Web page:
"I think [YouTube] is neither a replacement [for Hollywood] nor a stepping stool," says Sandeep Parikh, currently famous for his appearances in The Guild, the World of Warcraft parody series, in which he plays the guild's gnome Warlock who's obsessed with the series' star, and The Legend of Neil, a parody of The Legend of Zelda. "It's going to be a whole new organism. TV will definitely be connected to the net seamlessly and will become another node, but a powerful node because it's big and sits in your living room. I also think your refrigerator will be connected to the net and possibly your toaster."
Parikh, a Los Angeles-based actor, writer and filmmaker, has seen both sides of the coin. His IMDb entry contains exactly two credits, one as co-writer of "Pretty Dead Things," a political horror film released in 2006 (which promptly vanished after release), and another as an actor in The Guild. In the bizarre dichotomy that is fame vs. internet fame, the one Hollywood credit - being listed as a screenwriter for a film - will make people outside of Hollywood sit up and take notice, while the other is for something people have actually seen. Which, in turn, makes Hollywood sit up and take notice.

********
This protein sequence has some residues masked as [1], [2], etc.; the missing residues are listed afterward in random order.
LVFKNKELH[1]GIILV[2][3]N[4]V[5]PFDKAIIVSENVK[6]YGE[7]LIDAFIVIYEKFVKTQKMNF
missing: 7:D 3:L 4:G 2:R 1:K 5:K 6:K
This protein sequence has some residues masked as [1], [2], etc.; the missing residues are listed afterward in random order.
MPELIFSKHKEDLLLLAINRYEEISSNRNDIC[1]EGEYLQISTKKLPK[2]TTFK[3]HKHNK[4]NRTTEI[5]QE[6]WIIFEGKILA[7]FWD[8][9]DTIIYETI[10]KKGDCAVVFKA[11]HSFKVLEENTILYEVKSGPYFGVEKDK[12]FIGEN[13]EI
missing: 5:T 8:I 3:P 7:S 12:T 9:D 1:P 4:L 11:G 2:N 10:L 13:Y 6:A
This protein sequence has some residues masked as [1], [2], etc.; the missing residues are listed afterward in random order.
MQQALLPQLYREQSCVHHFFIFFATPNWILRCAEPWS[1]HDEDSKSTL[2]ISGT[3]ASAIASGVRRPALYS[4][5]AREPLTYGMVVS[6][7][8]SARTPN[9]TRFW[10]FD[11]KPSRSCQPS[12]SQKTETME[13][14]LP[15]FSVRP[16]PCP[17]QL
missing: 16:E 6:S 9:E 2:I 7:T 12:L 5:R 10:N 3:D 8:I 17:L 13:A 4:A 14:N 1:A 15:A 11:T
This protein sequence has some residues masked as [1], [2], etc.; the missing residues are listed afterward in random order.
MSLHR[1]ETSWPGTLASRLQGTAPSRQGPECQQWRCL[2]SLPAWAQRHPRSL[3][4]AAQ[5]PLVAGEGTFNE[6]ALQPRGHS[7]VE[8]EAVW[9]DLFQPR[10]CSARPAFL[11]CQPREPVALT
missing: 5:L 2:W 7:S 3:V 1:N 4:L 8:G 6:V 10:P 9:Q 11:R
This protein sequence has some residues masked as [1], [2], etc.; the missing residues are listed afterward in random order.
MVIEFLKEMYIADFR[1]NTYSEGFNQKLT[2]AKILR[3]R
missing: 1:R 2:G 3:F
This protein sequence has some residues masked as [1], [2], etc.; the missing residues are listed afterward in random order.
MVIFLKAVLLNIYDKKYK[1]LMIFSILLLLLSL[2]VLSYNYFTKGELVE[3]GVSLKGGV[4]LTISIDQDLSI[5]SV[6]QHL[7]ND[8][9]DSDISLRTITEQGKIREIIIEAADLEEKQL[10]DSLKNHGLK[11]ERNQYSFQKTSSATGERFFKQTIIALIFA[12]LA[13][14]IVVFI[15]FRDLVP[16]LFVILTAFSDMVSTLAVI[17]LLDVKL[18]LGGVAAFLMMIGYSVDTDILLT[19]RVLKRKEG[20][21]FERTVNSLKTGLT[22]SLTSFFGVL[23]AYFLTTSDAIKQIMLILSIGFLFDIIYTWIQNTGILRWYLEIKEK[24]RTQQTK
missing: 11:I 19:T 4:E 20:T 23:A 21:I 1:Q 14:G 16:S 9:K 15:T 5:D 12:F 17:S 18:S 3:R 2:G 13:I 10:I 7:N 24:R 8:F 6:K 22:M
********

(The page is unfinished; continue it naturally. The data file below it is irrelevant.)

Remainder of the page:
"I don't want to be stopped on the street and asked 'Hey, weren't you that guy in that thing?'" says Parikh. "I'd rather it be 'Oh, you wrote or directed that thing, that's awesome!' It's like some kind of concealed weapon you can whip it out when it services you. (That sounds creepy.)"
Parikh says the amount of attention he's received for The Legend of Neil took him by surprise, but considering his motivation, was perhaps inevitable. He says he saw a lot of Zelda parodies on YouTube and decided he could do better. He was right. The Legend of Neil was viewed by a quarter of a million people. The wild popularity of The Guild, as well, was also something of a surprise.
"I knew it would be popular," he says, "but I didn't quite understand the scope of how many nerds are out there playing WoW and other MMORPGs. The gaming community is so powerful online. It's pretty amazing what happens when you give them quality content that they can relate to."
Something Croshaw understands intimately. "I always pictured myself becoming a bestselling novelist," he says. "In retrospect that might have been a little naïve, but I definitely didn't expect to become famous from doing what I'm doing now, I tell ye that."
The downside of being internet famous, according to Croshaw, is the fan mail. "Especially on review days, I'll have to slog through something like 20-30 [emails] when I get up. I know they're just being nice, and it's flattering to know they like my stuff; I just wish they could like it with a bit less verbosity."